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Facebook unveils tools to fight EU election meddling

January 29, 2019

With European Union elections months away, Facebook has announced new measures to stop election meddling across the bloc. The measures include bolstering ad transparency and establishing regional defense centers.

A women uses a smartphone in front of the Facebook logo
Image: picture alliance / empics

Facebook on Monday unveiled tools aimed at clamping down on political interference ahead of key 2019 elections, including the European Parliament vote slated for May.

The US technology giant has come under immense pressure to tighten ad rules and counter disinformation campaigns on its platform, most notably after Russian actors were linked to a successful campaign to sway the 2016 US presidential election in favor of Donald Trump.

Starting in late March, political ads will have a "paid for by" disclaimer, which will link to a public searchable database that shows who paid for the ad, how was much paid and who viewed the ad according to age, gender and location. The information will be stored for seven years.

Read more: WhatsApp limits message forwarding to combat fake news spreading

New tools

Nick Clegg, British deputy prime minister-turned-Facebook vice president, said those who wish to run political and issue ads will need "to be authorized" before launching an ad campaign, a measure that forms part of the tools unveiled on Monday.

"These tools will cover not only electoral but also so-called issue ads, ads which don't explicitly back one candidate or political party but which focus on highly politicized topics like immigration," said Clegg, who was hired to lead Facebook's global policy in October.

Read more: Facebook funds AI ethics center in Munich

Facebook also announced that it plans to create two new regional operations centers that will monitor election-related content. The offices are expected to be based in Dublin and Singapore.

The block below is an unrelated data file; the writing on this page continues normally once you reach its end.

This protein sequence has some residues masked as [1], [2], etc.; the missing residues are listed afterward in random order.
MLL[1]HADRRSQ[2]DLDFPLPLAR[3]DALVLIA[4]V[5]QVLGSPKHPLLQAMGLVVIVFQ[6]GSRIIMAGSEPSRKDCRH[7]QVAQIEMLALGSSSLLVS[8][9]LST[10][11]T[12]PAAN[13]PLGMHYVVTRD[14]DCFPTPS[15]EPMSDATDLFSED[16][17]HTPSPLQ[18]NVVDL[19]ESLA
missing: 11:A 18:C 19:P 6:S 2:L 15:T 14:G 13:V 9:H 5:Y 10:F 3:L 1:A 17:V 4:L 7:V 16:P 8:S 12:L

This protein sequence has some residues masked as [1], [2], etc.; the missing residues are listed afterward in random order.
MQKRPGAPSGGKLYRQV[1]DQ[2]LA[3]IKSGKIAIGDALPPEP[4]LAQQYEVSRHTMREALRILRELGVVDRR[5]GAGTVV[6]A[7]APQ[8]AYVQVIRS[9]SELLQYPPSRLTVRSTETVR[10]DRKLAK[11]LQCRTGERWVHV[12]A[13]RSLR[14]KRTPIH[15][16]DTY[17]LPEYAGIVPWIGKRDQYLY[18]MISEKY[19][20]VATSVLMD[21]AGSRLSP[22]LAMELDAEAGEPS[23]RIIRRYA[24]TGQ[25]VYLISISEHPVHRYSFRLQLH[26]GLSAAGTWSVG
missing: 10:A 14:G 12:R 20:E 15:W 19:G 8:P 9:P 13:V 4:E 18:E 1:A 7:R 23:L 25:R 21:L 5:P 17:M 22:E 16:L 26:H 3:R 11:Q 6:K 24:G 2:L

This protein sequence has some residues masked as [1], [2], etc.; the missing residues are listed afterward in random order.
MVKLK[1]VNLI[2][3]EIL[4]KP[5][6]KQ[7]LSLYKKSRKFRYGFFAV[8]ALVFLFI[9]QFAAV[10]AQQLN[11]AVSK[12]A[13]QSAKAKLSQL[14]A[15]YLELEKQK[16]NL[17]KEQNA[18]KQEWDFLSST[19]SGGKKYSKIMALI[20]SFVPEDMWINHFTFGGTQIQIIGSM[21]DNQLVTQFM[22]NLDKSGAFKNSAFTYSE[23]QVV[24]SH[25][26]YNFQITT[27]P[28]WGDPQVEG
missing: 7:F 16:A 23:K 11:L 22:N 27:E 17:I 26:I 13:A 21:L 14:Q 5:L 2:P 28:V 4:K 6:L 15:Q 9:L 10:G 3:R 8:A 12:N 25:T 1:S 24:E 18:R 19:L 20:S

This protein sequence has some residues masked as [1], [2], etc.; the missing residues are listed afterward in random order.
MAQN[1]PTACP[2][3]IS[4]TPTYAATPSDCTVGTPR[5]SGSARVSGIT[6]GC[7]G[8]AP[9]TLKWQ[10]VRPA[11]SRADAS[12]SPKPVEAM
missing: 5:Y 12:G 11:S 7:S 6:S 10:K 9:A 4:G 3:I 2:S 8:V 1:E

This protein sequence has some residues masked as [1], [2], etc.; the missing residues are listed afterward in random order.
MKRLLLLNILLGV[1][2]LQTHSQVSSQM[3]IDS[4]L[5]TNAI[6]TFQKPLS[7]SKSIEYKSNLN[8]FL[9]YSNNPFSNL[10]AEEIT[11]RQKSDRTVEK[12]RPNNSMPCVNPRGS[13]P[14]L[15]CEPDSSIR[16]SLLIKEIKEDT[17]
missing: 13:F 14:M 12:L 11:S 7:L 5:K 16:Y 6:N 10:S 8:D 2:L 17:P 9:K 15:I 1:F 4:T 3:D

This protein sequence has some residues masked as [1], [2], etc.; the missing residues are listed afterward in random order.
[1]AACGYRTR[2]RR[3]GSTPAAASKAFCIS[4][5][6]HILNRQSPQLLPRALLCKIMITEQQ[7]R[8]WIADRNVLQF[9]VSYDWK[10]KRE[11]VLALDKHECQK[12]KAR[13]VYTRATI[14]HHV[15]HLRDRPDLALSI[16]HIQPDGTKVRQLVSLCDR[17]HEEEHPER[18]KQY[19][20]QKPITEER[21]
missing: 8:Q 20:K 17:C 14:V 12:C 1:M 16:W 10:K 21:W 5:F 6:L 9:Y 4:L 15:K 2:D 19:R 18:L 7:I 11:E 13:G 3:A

"These teams will add a layer of defense against fake news, hate speech and voter suppression," Clegg added. Other measures include setting up an independent oversight board.

'More concrete actions'

But some in Brussels see the efforts as insufficient for the task. EU Commission for Justice Vera Jourova said the tech giant needed to do more to safeguard democratic processes.

"I am glad to hear that Facebook is rolling out new tools and is committed to privacy, but I expect less rhetoric or apologies and more concrete actions, especially when it comes to disinformation and protecting elections from manipulation," Jourova said.

She said she expects Facebook "to help solve the problems they help to create in the first place."

Read more: Fake news: Media's post-truth problem

Apple faces privacy concerns

Facebook's announcement comes as technology giant Apple faces privacy concerns over the discovery of a FaceTime bug that allows callers to access the microphone and front-facing camera of the called iPhones before the call is picked up. 

A viral social media post showed the bug on FaceTime, Apple's audio and video chat service. 

"We're aware of this issue and we have identified a fix that will be released in a software update later this week," an Apple spokesperson told German news agency DPA.

Apple's support page stated Monday that "Group FaceTime is temporarily unavailable." 

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ls,law/se (AFP, Reuters, AP)